At the end of the summer of 2017, Einar Åmbakk and two of his friends were hunting reindeer high in the mountains of Oppland County, Norway. At one point, Åmbakk happened to look down and spotted something amazing–lying in between the rocks was a 1,200-year-old Viking sword in remarkably good condition.
The hilt and blade were covered with bits of rust and all in one piece. Any coverings that had once adorned the hilt were gone, which indicated it was probably an organic material such as leather or wood. When the hunters posted a picture of the sword on social media, it was seen by historical researchers eager to learn the area where it was found.
Fortunately, the cell phone camera used to take pictures of the sword recorded the GPS coordinates. Åmbakk and his friends were able to lead a metal detectorist, an archaeologist, and researchers from the Norwegian glacial archaeology organizationSecrets of the Ice to the discovery site, almost two miles above sea level.
The finder holding the sword, just moments after it was discovered. Photo: Einar Åmbakk.
The experts examined almost 22 surrounding yards of land but found no other artifacts, bones, or any other indications of human existence. It seems the sword was just lying there for a thousand years. Constant cold and dry air, high altitude with thinner oxygen levels, and heavy snow may have helped to keep it preserved.
The sword was made of high-quality metal. It was dated to 85 to 950 A.D. and researchers say was most likely carried by a Viking warrior. The one thing that science can’t explain is how the sword got there.
According to Secrets of the Ice, “It appears unlikely that the sword has reappeared on the surface due to permafrost movement of stones, as it is well preserved without any kind of scratches and bending. Most likely it was still in its original position or had slid somewhat down between the stones.”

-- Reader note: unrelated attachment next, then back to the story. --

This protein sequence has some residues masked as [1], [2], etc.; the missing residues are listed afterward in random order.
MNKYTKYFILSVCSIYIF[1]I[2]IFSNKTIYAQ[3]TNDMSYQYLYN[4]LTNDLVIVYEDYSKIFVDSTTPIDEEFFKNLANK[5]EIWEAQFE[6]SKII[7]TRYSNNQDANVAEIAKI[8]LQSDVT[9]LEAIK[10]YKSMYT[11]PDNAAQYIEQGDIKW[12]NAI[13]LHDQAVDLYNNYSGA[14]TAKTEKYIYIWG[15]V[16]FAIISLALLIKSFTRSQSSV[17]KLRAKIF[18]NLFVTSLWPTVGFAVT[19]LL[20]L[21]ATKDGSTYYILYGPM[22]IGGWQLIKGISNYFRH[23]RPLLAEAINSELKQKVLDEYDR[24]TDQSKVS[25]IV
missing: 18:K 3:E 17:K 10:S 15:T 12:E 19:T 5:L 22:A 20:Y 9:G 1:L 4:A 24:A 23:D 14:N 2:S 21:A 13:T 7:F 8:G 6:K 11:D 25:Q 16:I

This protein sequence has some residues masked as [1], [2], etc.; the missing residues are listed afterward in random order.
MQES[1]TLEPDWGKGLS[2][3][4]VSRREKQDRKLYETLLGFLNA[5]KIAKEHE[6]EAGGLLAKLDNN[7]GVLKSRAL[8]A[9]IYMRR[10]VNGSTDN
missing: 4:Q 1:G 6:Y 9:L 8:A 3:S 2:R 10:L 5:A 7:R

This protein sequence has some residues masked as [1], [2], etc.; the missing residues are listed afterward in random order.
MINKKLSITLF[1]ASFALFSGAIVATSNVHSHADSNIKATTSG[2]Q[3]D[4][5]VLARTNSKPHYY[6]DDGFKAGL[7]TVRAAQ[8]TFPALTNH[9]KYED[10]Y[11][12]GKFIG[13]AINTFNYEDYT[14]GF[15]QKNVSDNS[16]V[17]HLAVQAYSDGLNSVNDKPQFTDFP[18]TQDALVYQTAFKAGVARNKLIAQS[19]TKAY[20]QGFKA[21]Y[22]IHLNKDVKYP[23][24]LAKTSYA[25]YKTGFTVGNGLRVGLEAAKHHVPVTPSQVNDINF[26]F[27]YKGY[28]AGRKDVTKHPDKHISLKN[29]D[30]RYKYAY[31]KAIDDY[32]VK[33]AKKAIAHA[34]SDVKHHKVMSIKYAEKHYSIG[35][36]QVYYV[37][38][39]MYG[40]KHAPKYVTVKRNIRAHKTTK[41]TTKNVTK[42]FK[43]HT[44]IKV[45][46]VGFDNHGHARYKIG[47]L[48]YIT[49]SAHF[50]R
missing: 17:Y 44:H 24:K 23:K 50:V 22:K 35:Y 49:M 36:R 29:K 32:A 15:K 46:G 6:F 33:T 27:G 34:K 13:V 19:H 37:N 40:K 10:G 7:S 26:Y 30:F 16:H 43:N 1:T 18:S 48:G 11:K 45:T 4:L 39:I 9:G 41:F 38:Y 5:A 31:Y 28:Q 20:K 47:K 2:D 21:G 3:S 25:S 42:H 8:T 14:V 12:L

A Viking’s most valuable possession was his sword–it defined him. Some were decorated with semi-precious stones, copper, silver, or bronze on the hilt and displayed the social status of its owner. Many were passed down from generation to generation, while others were buried with their owners. Often, Viking warriors named their swords. Meofainn (decorated down the middle), Gramr (fierce) and Fotbitr (leg-biter) are some of the known names. They kept them close at hand, even while sleeping.
The finder Einar Åmbakk (right) and Geir Inge Follestad at the find spot. Photo: Espen Finstad, Secrets of the Ice/Oppland County Council.
How did this particular warrior lose his sword? There were no burial sites found, and no other evidence of weapons or armor. Why was this Viking alone? The area where the sword was found is covered with rocks called scree. It is extremely difficult to walk on; a path not far from the site was smoother.
Finding Viking hoards is somewhat common in Western Europe, especially the Nordic lands and Great Britain. Coins, jewelry, household goods, small daggers, and pieces of armor are the usual contents. However, finding a sword is rare.
A plausible explanation researchers have come up with is that the warrior may have gotten separated from his group and lost in a heavy blizzard. It is also possible that the Viking was injured or ill and died in the mountains, with wild animals carrying the body away.
Øystein Rønning Andersen measuring the exact find spot of the sword together with the reindeer hunters. Detectorist Egil Bjørnsgård (right) has started checking for signals in the scree. Photo: Espen Finstad, Secrets of the Ice/Oppland County Council.
Since the incident happened more than 1,000 years ago, these questions will never be answered.
In Norway, the Cultural Heritage Act requires that any archaeological finds dated before 1537 AD must be reported and the artifacts belong to the state. Landowners must pay for any recovery work done at the site, which could run into hundreds of thousands of dollars. For this reason, many valuable and historically important finds are believed to be lost. Contractors will keep findings quiet because of the time required for archaeologists to set up a team and harvest the relics.
The Viking sword, dated to c. AD 850-950. Photo: Espen Finstad, Secrets of the Ice/ Oppland County Council
Recovery work is slow and precise, using small picks and soft brushes to remove the dirt around artifacts. Large items such as building foundations can take years. With these substantial delays, the projects could lose money or are abandoned, causing the contractor or worker to sometimes destroy precious artifacts and petroglyphs or, if small enough, quietly take them home and hide them.
Farmers often leave artifacts in the ground or hide them in fear that their farms will be dug up and crops destroyed with the influx of geologists, metal detectorists, and archaeologists coming in–and then having to pay for it all.